What Is the Definition of a Atrocity

I wondered if people could suffer this final atrocity; I thought they should scream and hurry to save the wretched man. Moreover, history may have little value, except as a counterweight to the usual anecdotes of Hessian atrocities in Hessoia. The word atrocity describes both the act of cruelty and the feeling of cruelty. If you visit a poorly run prison, you might be overwhelmed by the atrocity of the place when you see that no one is treated with respect and that torture is endemic. The word atrocity is also often used in connection with war and often in the plural. There were many atrocities on both sides as the war raged and the combatants` capacity for cruelty increased. But thankfully, spurred in large part by social media, the world is finally tackling this atrocity. Rarely does television capture the many minor moral flaws inherent in the atrocity of slavery, how it forced slaves to make desperate choices and turned their beneficiaries into monsters. In this other video, Crawford, 29, is not committing the atrocity one would expect from ISIS. Time had wonderfully mitigated the cruelty of the act and increased its picturesque character.

Suffice it to say that eight years after the Halimi atrocity, the case is still heating up public opinion. Driven by atrocities and a blitzkrieg of gains in Iraq and Syria, the Islamic State has risen meteoricly. But the barbarity of an unbridled army was overtaken by the colder deliberations of the Norman Parliament on atrocities. Stories of atrocities were all Aunt Harriet knew about the war, and all she could think of now. It is this senseless atrocity, motivated by greed and hostility, that is at play in the film. Atrocities, acts of outrageous cruelty, are often committed during wars and armed conflicts. Some 670,000 people from Cameroon, whose population is almost the size of Texas, have been displaced by the atrocities and about 60,000 have sought refuge in neighbouring Nigeria. The recent atrocities have been condemned by religious leaders around the world.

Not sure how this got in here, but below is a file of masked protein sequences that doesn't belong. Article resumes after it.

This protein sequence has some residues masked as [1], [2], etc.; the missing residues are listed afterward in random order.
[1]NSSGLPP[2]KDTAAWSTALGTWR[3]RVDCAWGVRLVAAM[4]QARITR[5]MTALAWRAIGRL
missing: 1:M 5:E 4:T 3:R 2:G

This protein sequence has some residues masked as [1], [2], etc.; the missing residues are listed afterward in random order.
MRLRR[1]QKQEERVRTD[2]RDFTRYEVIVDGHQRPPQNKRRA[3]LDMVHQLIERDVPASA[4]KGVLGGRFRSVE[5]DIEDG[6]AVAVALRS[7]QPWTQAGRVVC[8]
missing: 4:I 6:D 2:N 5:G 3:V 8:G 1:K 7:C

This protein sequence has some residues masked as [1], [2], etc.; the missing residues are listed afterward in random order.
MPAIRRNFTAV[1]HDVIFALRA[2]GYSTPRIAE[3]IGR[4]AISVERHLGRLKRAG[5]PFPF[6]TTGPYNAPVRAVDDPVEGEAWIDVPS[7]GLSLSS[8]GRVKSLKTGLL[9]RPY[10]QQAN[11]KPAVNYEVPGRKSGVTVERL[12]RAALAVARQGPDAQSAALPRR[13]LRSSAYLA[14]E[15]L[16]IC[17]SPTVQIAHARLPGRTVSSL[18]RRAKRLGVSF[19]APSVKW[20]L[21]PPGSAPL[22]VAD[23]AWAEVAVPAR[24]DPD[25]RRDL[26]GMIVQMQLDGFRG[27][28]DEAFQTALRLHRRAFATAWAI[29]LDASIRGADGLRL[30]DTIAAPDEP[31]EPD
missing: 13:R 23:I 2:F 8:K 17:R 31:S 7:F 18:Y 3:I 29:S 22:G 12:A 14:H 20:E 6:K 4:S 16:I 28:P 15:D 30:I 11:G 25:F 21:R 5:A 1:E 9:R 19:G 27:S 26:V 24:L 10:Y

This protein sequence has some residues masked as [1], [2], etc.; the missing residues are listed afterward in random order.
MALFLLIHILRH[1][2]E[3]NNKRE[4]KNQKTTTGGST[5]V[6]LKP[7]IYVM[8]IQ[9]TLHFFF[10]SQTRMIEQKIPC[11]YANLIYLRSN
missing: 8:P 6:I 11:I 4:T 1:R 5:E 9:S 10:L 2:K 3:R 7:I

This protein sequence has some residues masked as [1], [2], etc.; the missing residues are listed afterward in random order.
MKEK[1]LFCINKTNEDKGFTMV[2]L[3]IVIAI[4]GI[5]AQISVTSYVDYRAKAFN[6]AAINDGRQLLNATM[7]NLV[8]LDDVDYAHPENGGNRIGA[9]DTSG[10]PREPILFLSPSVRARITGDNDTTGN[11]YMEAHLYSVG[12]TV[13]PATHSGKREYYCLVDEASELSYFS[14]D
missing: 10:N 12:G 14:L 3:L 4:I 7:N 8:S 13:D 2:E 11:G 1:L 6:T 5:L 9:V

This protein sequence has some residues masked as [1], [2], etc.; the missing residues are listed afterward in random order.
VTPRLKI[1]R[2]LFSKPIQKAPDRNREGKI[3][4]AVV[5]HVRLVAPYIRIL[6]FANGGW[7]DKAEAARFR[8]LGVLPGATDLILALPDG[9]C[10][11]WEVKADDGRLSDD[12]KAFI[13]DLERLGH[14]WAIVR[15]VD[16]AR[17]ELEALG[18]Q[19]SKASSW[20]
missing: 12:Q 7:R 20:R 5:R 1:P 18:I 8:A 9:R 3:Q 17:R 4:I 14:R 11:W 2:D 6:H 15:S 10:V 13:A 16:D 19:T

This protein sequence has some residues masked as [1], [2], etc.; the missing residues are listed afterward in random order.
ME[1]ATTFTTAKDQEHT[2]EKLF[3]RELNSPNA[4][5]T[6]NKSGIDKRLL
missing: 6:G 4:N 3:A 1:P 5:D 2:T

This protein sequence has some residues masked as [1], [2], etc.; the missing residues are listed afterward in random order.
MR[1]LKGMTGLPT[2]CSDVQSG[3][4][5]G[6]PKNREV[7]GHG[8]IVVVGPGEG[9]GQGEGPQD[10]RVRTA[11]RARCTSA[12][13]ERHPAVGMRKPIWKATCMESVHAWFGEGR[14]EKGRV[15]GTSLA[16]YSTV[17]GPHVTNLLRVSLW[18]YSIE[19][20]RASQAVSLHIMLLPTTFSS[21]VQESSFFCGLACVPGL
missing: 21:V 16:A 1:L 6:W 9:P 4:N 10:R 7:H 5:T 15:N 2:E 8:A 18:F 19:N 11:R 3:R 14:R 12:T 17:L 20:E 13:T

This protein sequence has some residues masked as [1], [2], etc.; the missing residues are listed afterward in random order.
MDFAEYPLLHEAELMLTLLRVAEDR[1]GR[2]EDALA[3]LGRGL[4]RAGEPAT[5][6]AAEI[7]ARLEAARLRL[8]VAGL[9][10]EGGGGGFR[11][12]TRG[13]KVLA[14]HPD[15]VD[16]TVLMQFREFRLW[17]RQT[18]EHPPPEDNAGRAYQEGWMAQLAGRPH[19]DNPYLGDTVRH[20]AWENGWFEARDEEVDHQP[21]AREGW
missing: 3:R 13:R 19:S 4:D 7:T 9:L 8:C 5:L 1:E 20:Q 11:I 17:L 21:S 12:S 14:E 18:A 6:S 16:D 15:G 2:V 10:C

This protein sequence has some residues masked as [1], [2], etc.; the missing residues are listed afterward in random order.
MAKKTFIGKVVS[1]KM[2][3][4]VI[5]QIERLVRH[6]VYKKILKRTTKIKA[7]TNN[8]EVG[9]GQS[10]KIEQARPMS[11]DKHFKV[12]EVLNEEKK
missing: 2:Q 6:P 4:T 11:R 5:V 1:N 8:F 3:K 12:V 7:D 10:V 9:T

Decades later, the United Nations international tribunals investigating atrocities committed in Rwanda and Yugoslavia in the 1990s have brought only one woman to justice at a time. Perhaps time has blunted us to the atrocities of these outlaws of the 17th and 18th centuries. This is important, because when women are treated as less capable in one respect – even when it comes to horrific atrocities – it can spread to other areas.